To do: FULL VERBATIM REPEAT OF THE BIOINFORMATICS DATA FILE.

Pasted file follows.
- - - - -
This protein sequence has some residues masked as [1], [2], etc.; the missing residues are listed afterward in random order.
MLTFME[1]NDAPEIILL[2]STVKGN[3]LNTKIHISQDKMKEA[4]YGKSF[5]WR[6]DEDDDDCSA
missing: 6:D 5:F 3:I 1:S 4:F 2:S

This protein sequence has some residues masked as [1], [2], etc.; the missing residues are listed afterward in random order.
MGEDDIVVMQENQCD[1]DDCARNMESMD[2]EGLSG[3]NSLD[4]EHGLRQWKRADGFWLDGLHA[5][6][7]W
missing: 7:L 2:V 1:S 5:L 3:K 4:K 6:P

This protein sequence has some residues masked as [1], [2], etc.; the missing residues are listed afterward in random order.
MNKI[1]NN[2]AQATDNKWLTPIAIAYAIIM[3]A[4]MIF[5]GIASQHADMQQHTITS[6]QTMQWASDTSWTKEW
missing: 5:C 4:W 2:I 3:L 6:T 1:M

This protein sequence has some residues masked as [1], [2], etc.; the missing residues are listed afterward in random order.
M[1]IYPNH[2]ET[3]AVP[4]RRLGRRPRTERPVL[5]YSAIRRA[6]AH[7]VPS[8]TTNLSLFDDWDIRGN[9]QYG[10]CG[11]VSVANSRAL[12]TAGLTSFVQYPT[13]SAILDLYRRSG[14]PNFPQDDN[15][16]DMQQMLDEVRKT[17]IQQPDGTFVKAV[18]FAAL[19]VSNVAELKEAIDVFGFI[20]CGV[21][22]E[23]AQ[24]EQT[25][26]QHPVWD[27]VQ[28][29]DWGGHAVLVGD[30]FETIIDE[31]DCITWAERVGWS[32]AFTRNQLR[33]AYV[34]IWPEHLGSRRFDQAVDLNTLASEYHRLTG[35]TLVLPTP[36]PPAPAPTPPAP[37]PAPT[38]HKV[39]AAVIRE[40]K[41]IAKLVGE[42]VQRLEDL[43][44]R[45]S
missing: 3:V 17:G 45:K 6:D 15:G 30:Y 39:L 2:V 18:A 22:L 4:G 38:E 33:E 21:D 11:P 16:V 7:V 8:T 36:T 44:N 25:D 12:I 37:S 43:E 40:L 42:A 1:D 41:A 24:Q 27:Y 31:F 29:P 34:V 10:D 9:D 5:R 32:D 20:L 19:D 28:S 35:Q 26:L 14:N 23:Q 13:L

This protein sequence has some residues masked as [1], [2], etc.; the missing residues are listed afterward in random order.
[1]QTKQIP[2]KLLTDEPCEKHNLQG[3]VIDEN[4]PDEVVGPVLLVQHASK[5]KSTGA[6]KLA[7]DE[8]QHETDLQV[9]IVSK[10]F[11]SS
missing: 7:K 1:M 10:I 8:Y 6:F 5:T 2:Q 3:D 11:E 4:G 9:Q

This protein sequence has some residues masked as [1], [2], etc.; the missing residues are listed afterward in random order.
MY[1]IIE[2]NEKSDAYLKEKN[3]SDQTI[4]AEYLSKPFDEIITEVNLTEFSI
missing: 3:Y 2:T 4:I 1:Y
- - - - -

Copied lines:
This protein sequence has some residues masked as [1], [2], etc.; the missing residues are listed afterward in random order.
MLTFME[1]NDAPEIILL[2]STVKGN[3]LNTKIHISQDKMKEA[4]YGKSF[5]WR[6]DEDDDDCSA
missing: 6:D 5:F 3:I 1:S 4:F 2:S

This protein sequence has some residues masked as [1], [2], etc.; the missing residues are listed afterward in random order.
MGEDDIVVMQENQCD[1]DDCARNMESMD[2]EGLSG[3]NSLD[4]EHGLRQWKRADGFWLDGLHA[5][6][7]W
missing: 7:L 2:V 1:S 5:L 3:K 4:K 6:P

This protein sequence has some residues masked as [1], [2], etc.; the missing residues are listed afterward in random order.
MNKI[1]NN[2]AQATDNKWLTPIAIAYAIIM[3]A[4]MIF[5]GIASQHADMQQHTITS[6]QTMQWASDTSWTKEW
missing: 5:C 4:W 2:I 3:L 6:T 1:M

This protein sequence has some residues masked as [1], [2], etc.; the missing residues are listed afterward in random order.
M[1]IYPNH[2]ET[3]AVP[4]RRLGRRPRTERPVL[5]YSAIRRA[6]AH[7]VPS[8]TTNLSLFDDWDIRGN[9]QYG[10]CG[11]VSVANSRAL[12]TAGLTSFVQYPT[13]SAILDLYRRSG[14]PNFPQDDN[15][16]DMQQMLDEVRKT[17]IQQPDGTFVKAV[18]FAAL[19]VSNVAELKEAIDVFGFI[20]CGV[21][22]E[23]AQ[24]EQT[25][26]QHPVWD[27]VQ[28][29]DWGGHAVLVGD[30]FETIIDE[31]DCITWAERVGWS[32]AFTRNQLR[33]AYV[34]IWPEHLGSRRFDQAVDLNTLASEYHRLTG[35]TLVLPTP[36]PPAPAPTPPAP[37]PAPT[38]HKV[39]AAVIRE[40]K[41]IAKLVGE[42]VQRLEDL[43][44]R[45]S
missing: 3:V 17:G 45:K 6:D 15:G 30:Y 39:L 2:V 18:A 22:L 4:G 38:E 33:E 21:D 11:P 16:V 7:V 8:T 36:T 44:N 25:D 12:I 37:S 43:E 40:L 42:A 1:D 41:A 24:Q 27:Y 31:F 29:P 34:V 10:D 9:D 5:R 32:D 20:L 19:D 28:S 35:Q 26:L 14:N 23:Q 13:L

This protein sequence has some residues masked as [1], [2], etc.; the missing residues are listed afterward in random order.
[1]QTKQIP[2]KLLTDEPCEKHNLQG[3]VIDEN[4]PDEVVGPVLLVQHASK[5]KSTGA[6]KLA[7]DE[8]QHETDLQV[9]IVSK[10]F[11]SS
missing: 7:K 1:M 10:I 8:Y 6:F 5:T 2:Q 3:D 11:E 4:G 9:Q

This protein sequence has some residues masked as [1], [2], etc.; the missing residues are listed afterward in random order.
MY[1]IIE[2]NEKSDAYLKEKN[3]SDQTI[4]AEYLSKPFDEIITEVNLTEFSI
missing: 3:Y 2:T 4:I 1:Y